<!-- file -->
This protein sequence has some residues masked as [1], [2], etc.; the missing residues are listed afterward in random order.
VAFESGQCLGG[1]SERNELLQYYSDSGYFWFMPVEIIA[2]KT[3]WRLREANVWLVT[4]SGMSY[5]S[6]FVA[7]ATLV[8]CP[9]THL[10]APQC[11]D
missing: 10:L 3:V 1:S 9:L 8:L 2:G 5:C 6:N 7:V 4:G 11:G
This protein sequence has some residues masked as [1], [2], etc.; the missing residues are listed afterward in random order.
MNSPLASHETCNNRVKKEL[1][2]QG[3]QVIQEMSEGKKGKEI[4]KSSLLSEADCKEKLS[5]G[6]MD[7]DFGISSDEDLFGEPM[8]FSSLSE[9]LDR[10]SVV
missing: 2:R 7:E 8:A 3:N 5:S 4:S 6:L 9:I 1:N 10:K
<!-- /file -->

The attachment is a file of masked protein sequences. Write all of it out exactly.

This protein sequence has some residues masked as [1], [2], etc.; the missing residues are listed afterward in random order.
VAFESGQCLGG[1]SERNELLQYYSDSGYFWFMPVEIIA[2]KT[3]WRLREANVWLVT[4]SGMSY[5]S[6]FVA[7]ATLV[8]CP[9]THL[10]APQC[11]D
missing: 10:L 3:V 1:S 9:L 8:L 2:G 5:C 6:N 7:V 4:G 11:G
This protein sequence has some residues masked as [1], [2], etc.; the missing residues are listed afterward in random order.
MNSPLASHETCNNRVKKEL[1][2]QG[3]QVIQEMSEGKKGKEI[4]KSSLLSEADCKEKLS[5]G[6]MD[7]DFGISSDEDLFGEPM[8]FSSLSE[9]LDR[10]SVV
missing: 2:R 7:E 8:A 3:N 5:S 4:S 6:L 9:I 1:N 10:K